Pickles’ ‘Christian Nation’ baloney is roundly attacked
The bloated buffoon told the Conservative spring forum in London:
We are a Christian nation. And don’t impose your politically correct intolerance on others.
These words, Fraser points out, come a few days after Pickles had ordered the police into Tower Hamlets council to investigate apparent financial mismanagement of a local authority that is run by Britain’s first Muslim executive mayor, Lutfur Rahman, and this in a borough with one of the highest ethnic minority populations in London, many of them Bengalis.
At the very least, this sort of crass Christian flag waving is wildly inappropriate, especially from a communities secretary. Tower Hamlets has a good record of community relations. From the curry houses of Brick Lane to the largely white working-class estates in Bow further east, Christians, Jews and Muslims get on remarkably well.
Fraser said that for Pickles to talk provocatively of us being a Christian nation at the same time as sending the coppers into a Muslim-dominated council is a whopping misjudgment.
For if political correctness means anything, it is surely that language matters. It matters because language often serves and reinforces the interests of a dominant culture to the exclusion of others – women, homosexuals, people of colour, people of other religious traditions. Eric Pickles may not think this matters much: but as communities secretary, he should.
Christianity, he said “went bad” when it became appropriated by the Roman empire and the cross went from being a symbol of political oppression to a religious form of state triumphalism. Which is why all Christians should be extremely queasy about any cheap talk of us or anyone else being a “Christian nation”.
If that is what Christianity is, then I will happily side with the militant atheists. For only when Christianity has come out of the shadow of Constantine’s conversion of the Roman empire to Christianity – thus creating the dangerous idea of a Christian nation – can we return to recognising its essential force: that God is to be discovered alongside the victim, no matter what colour, class or creed. And if that is a form of political correctness, then so be it.
The National Secular Society accused the posturing prig of taking the usual easy pop at “militant atheists”, pointing out that he also reportedly said:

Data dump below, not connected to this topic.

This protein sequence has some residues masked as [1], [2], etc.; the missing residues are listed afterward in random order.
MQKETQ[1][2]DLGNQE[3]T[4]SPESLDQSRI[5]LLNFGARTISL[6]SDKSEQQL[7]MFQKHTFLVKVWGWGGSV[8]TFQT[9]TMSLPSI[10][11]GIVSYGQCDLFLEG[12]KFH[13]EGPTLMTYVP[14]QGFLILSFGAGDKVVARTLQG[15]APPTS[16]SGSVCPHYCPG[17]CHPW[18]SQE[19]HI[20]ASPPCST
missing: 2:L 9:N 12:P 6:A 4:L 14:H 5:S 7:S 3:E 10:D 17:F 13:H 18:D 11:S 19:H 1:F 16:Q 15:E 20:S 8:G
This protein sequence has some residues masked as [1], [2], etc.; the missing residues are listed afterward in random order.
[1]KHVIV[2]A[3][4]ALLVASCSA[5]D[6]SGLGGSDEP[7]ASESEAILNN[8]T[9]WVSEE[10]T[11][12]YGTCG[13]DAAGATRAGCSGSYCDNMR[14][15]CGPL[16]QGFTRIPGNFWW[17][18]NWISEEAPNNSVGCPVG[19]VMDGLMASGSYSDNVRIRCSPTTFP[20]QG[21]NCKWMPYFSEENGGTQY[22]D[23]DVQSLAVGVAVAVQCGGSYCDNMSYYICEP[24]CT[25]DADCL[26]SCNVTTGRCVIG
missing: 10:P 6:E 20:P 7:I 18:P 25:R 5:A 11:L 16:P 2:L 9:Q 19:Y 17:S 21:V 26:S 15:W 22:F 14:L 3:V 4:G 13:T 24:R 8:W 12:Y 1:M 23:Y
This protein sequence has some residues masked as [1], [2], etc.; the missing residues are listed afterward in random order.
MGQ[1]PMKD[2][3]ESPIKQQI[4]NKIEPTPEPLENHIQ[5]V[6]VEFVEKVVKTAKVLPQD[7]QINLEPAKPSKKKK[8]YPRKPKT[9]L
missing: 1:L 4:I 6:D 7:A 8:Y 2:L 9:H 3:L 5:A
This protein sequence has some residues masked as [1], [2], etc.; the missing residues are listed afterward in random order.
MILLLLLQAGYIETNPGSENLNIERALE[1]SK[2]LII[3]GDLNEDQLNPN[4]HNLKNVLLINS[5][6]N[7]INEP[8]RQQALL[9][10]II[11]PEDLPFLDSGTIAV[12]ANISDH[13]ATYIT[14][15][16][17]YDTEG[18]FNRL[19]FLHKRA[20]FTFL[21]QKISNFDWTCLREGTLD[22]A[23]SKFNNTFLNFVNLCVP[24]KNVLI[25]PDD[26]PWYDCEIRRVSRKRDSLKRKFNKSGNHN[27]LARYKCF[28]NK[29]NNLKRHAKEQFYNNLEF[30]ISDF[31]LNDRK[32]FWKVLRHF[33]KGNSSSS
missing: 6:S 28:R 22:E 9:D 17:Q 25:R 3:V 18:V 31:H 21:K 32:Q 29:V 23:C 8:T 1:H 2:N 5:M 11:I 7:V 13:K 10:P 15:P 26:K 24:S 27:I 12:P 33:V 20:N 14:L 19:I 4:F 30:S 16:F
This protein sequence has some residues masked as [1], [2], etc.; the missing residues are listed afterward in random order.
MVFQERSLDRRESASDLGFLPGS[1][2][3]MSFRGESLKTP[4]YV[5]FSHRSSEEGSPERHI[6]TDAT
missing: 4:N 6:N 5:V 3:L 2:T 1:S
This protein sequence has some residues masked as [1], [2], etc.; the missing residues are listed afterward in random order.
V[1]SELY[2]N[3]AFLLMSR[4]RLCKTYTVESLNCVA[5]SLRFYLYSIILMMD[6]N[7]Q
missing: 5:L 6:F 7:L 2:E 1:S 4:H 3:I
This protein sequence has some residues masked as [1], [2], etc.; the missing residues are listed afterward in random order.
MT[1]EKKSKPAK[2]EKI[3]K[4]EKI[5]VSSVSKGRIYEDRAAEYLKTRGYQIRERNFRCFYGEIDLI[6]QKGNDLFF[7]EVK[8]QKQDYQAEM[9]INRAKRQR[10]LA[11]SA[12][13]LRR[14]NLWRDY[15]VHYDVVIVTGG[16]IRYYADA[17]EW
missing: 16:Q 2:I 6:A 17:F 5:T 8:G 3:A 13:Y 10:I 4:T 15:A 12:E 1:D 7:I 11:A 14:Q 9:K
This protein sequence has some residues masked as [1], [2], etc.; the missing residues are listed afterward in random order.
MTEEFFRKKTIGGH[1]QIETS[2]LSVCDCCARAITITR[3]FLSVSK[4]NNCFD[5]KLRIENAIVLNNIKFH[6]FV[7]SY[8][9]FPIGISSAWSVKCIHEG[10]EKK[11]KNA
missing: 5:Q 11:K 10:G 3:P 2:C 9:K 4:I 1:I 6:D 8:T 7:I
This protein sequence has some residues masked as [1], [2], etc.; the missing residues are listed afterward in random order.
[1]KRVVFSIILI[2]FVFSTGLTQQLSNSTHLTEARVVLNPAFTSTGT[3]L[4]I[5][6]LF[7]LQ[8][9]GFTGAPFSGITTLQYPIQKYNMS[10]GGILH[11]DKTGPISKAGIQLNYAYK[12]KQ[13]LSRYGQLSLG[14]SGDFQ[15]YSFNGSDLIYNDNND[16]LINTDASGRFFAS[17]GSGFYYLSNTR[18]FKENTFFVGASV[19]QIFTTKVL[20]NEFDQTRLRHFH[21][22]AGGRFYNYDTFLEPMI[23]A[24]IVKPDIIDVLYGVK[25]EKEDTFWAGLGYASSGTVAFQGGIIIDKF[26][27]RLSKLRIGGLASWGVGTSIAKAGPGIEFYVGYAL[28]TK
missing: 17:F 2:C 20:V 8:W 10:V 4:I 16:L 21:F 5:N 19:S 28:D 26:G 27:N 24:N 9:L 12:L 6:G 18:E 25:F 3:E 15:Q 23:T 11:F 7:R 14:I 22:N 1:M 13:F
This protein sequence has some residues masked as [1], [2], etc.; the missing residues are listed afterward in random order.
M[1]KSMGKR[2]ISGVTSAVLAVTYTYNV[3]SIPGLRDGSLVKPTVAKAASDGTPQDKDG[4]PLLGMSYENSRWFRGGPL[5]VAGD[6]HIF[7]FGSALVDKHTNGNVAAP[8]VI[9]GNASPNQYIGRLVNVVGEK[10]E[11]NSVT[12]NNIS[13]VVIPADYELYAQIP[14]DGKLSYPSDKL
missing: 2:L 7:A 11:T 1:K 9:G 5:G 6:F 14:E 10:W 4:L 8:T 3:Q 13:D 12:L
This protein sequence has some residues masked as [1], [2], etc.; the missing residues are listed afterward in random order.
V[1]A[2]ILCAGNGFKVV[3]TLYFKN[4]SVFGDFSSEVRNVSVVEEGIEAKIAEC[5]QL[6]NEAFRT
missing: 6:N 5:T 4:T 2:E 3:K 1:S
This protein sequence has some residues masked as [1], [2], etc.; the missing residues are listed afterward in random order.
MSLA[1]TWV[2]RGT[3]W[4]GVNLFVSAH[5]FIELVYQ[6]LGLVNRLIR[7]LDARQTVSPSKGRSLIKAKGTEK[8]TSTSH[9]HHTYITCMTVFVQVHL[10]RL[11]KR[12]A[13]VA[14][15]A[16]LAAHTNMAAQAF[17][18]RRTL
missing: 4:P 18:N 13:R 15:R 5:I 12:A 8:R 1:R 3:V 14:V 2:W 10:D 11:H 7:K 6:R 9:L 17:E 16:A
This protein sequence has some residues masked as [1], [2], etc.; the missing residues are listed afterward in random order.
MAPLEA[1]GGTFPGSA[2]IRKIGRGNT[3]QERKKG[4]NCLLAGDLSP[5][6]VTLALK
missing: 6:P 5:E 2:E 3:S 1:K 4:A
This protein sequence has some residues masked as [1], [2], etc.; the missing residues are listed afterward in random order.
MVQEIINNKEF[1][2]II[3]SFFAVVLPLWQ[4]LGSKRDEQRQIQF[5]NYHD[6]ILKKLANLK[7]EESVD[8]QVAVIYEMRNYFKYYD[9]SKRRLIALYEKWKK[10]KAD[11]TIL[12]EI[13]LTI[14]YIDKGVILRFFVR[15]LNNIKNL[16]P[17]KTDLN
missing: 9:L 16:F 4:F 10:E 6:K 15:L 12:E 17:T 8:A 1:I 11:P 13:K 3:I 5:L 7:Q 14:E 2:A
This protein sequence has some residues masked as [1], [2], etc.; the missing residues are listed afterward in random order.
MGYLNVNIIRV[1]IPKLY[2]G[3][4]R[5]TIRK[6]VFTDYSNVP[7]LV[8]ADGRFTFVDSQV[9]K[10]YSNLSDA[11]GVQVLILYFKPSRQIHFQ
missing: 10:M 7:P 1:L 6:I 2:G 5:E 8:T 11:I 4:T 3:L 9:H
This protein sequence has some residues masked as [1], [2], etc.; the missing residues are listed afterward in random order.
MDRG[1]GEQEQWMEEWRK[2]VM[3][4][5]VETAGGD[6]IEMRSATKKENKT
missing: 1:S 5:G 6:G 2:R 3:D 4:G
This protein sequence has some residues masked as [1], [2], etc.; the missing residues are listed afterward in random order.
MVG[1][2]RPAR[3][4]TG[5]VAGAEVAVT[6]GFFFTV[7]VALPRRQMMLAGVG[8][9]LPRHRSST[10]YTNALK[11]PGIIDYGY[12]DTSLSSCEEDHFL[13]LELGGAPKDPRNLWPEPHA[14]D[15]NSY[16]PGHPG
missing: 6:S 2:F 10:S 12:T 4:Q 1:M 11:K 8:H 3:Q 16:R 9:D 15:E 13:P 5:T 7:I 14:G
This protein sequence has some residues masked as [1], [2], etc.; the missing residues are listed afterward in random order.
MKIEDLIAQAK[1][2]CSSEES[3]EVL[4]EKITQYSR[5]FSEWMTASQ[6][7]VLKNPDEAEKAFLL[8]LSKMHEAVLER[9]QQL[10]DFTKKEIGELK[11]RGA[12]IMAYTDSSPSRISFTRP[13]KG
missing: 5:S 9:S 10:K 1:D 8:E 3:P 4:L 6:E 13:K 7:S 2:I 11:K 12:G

I’ve stopped an attempt by militant atheists to ban councils having prayers at the start of meetings if they wish. Heaven forbid. We’re a Christian nation. We have an established church. Get over it. And don’t impose your politically correct intolerance on others.
NSS President Terry Sanderson set the record straight:
He was referring, of course, to the National Secular Society’s 2012 High Court case that ruled that it is illegal for local councils to include prayers as part of their official agenda.
After that decision, Mr Pickles rushed to bring forward by a few weeks the Localism Act and in doing so announced that councils could now keep prayers on their agenda if they want to.
There is no mention in the Localism Act of council prayers, nor was there any in the parliamentary debates leading up to it. And the Act was given Royal Assent long before the High Court judgment was issued.
In that case, the High Court ruling stands and Mr Pickles’ contention that it doesn’t has never been tested in court.
Mr Pickles’ seems to be taking the Alice in Wonderland approach to the law, as to paraphrase Humpty Dumpty “the law means what I want it to mean”.
The NSS has told Mr Pickles repeatedly that he is misrepresenting the facts of this case and yet he continues to do it. We never said that all prayers in Town Halls should be banned. We simply said that it shouldn’t be part of official business so that everyone, Christian, Muslim, Buddhist, Jew, atheist or anyone else, could take part in good conscience and without intimidation.
Many councils now have prayers before the meeting agenda begins, and we have no objection to that.
Mr Pickles is entitled to be as enthusiastic an evangelical Christian as he wants to be, but we live in a democracy, not a theocracy. He cannot – as he has done – simply place his personal beliefs before the law.
The British Humanist Association also entered the fray, describing Pickles’ words as “comical”:
BHA Chief Executive Andrew Copson commented
The Minister’s views are deeply misguided and he is simply incorrect – only a minority of people in Britain are practising Christians and over half of the population sees itself as non-religious according to repeated surveys. Although Christianity has undoubtedly had an influence on the cultural and social development of Britain, it is far from being the only influence. Many pre-Christian, non-Christian, and post-Christian forces have shaped our society for the better and Christianity has often had ill effects. So, on a purely factual level Eric Pickles remarks are simply untrue.
His comical misrepresentation of reality conceals a tragic public policy error. Any politician or government that tried to make Christianity and Christian beliefs the foundation of British values or a social morality would be building on seriously unstable foundations. All the evidence is that religion makes no difference in terms of a person’s social and moral behaviour – the same percentage of religious as non-religious people do volunteer work, for example. And people certainly don’t want to see it have more influence in government – in a 2006 IpsosMori poll, ‘religious groups and leaders’ actually topped the list of domestic groups that people said had too much influence on government.
His remarks are deeply concerning for anyone who values reason and evidence in public policy and fairness and secularism in our political life.
Hat tip: George Broadhead